The impossible cost of health care in Appalachia: $40,000 for a single ambulance ride. We take a look at the cost of health care consolidation in rural America.
Mason Adams, freelance reporter who has been covering Appalachia since 2001. Author of “$44,000 for an Ambulance, Hour-Long Drives to an ER: The Impossible Cost of Healthcare in Appalachia.” (@MasonAtoms)
Thomas Ricketts, senior policy fellow at the Cecil G. Sheps Center for Health Services Research. Adjunct professor of health policy and management and social medicine at the UNC-Gillings School of Global Public Health and the UNC School of Medicine. Founding director of the North Carolina Rural Health Research Center. (@ThomasCRicketts)
From The Reading List
In These Times: “$44,000 for an Ambulance, Hour-Long Drives to an ER: The Impossible Cost of Healthcare in Appalachia” — “When Heather Edwards’ contractions began three months early, in March, she worried about the long drive to the hospital from her home nestled in the Appalachian Mountains in Jonesville, Va., a town of fewer than 1,000 people. Edwards, 32, was carrying quadruplets and hers was considered a high-risk pregnancy. The nearest hospital with a neonatal intensive care unit (NICU) was an hour away in Kingsport, Tenn., Holston Valley Medical Center.
“A decade ago she could have found an emergency room, if not a NICU, 10 minutes up the road at Lee County Regional Medical Center in Pennington Gap, Va., but the hospital closed in 2013 due to low community use, a lack of local physicians and Virginia’s refusal to expand Medicaid, which left the state’s rural hospitals to provide uncompensated care to uninsured patients. In 2012, the Lee County hospital was nearly $2.5 million in the red.
“Neighboring counties do have emergency rooms, but none offered the NICU care Edwards needed. She decided to make the 44-mile drive along twisty mountain roads to Holston Valley Medical Center.
“‘If I went to [a different hospital], they were just going to fly me to Holston Valley or the [next] closest NICU,’ Edwards says. ‘It would have been a waste of time.’
“Edwards barely made it. Moments after she arrived, ‘everything just broke loose, and I went into labor,’ Edwards says. ‘They tried to stop it and couldn’t. I had an emergency C-section.’
“Edwards considers herself lucky. For the residents of rural Appalachia, long drives for emergency care are often a matter of life and death.”
West Virginia Public Radio: “The High Cost Of Living Rural: A Q&A With A Journalist Covering Healthcare In Appalachia” — “Rural hospitals across the country are closing in large numbers, making emergency and speciality services harder and harder to come by for Americans who don’t live in urban centers. One hundred and thirteen rural hospitals have closed since 2010, and about a third of the remaining, some 670, were at risk of closing in 2016.
“Mason Adams, who is based in Floyd County, Virginia, detailed the impacts of those closures on rural Appalachians in his latest report for In These Times. That includes the increased travel times that many older, poorer Appalachians now face to reach the medical services they need, sometimes requiring helicopter rides in emergency situations that can cost upwards of more than $44,000, more than the average annual income in many of the communities directly effected.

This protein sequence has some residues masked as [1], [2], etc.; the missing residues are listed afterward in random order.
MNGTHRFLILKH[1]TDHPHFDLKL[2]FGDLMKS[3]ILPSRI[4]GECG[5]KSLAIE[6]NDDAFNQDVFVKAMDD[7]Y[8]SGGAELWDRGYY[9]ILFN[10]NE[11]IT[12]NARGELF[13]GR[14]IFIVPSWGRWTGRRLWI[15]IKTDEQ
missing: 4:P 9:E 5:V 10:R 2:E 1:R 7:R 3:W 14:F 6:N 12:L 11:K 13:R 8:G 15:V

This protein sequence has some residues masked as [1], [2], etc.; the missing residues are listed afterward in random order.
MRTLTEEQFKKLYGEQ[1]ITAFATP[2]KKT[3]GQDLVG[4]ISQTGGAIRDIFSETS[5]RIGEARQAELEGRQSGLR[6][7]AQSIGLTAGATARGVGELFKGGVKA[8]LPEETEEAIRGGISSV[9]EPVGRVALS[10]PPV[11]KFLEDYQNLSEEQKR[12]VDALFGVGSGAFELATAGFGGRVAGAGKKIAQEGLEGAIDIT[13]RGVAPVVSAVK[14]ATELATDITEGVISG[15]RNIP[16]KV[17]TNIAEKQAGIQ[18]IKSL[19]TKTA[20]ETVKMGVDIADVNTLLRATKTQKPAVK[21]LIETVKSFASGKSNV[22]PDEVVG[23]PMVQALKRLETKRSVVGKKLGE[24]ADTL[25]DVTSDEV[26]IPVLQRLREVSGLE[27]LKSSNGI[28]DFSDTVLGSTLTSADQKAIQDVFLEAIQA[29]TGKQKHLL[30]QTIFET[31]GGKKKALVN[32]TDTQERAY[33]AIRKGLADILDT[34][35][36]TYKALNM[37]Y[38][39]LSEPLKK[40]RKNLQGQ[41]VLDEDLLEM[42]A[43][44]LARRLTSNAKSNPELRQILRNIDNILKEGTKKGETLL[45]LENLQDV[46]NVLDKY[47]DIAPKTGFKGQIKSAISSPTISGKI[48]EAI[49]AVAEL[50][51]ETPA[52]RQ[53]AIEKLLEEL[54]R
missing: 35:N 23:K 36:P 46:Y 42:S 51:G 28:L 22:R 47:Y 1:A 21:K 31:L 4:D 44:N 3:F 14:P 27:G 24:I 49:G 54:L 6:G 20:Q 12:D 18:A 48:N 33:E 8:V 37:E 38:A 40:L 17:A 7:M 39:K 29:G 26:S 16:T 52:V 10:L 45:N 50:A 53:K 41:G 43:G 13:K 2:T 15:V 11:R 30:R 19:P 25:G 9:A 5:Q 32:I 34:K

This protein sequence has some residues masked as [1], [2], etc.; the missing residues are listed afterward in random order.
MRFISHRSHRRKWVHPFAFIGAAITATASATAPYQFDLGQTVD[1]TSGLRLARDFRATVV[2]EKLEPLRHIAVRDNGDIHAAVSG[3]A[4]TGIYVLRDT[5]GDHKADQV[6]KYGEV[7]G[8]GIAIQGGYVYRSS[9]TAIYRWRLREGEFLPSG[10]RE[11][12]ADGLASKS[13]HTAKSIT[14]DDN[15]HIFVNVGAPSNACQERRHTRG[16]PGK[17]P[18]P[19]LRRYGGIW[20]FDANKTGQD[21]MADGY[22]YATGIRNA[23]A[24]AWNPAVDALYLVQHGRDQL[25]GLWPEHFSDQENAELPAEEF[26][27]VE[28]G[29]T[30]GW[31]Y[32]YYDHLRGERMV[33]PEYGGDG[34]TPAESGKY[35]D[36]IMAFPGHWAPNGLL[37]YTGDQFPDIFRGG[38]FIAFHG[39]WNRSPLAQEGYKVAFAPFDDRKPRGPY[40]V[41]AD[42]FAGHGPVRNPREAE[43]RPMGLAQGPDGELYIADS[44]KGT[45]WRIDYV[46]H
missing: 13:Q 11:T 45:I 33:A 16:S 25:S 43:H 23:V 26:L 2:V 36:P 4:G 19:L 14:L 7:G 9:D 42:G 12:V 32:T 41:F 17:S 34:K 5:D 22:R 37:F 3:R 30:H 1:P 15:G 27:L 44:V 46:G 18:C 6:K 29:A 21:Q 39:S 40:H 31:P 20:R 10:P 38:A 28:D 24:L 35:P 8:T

“Adams also details the difficulty communities face in finding adequate services after their local facilities downgrade the services they offer after consolidations in rural healthcare systems, such as trauma care and neonatal intensive care units (NICUs), all of which contribute to the growing cost of rural health care.”
Minnesota Public Radio: “Mayo closes two more facilities, blames rural health care crisis” — “Mayo Clinic on Wednesday announced it will close facilities in Springfield and Lamberton in southwestern Minnesota early next year, continuing a trend of closures and service cuts in rural areas.
“Mayo Clinic has closed or consolidated at least 16 facilities in southern Minnesota, Wisconsin and Iowa since 2009, reflecting what Mayo says are mounting demographic and financial pressures facing rural health care.
“The latest announcement involves a clinic in Lamberton and a hospital and clinic in Springfield. Mayo officials say the closures, slated for March 2020, will affect 60 people working in these southern Minnesota facilities.”
CNBC: “Opinion: Heidi Heitkamp: America’s rural health care crisis must be addressed” — “When it comes to health care, America’s political leaders have shown they are lousy at triage. Republicans and some Democrats continue to push policies that would either take health insurance away from millions or dismantle the private insurance system entirely – acting like two doctors bickering over the long-term treatment for a patient with a chronic condition. Meanwhile they are neglecting a patient in dire need of emergency care – the rural health system.
“This crisis is years in the making and increasingly getting worse. A confluence of issues including rural hospital closures and a growing physician shortage, are wreaking havoc not only on rural patients’ access to quality health care, but the economic well-being of their communities.
“For some politicians in Washington, Medicaid expansion and hospital infrastructure are not flashy enough topics to mention on cable news or in a rousing floor speech. But these are the issues that need to be talked about if we are going to address the fact that of surveyed adults living in rural areas, 26 percent lacked access to health care when they needed it.”
This article was originally published on WBUR.org.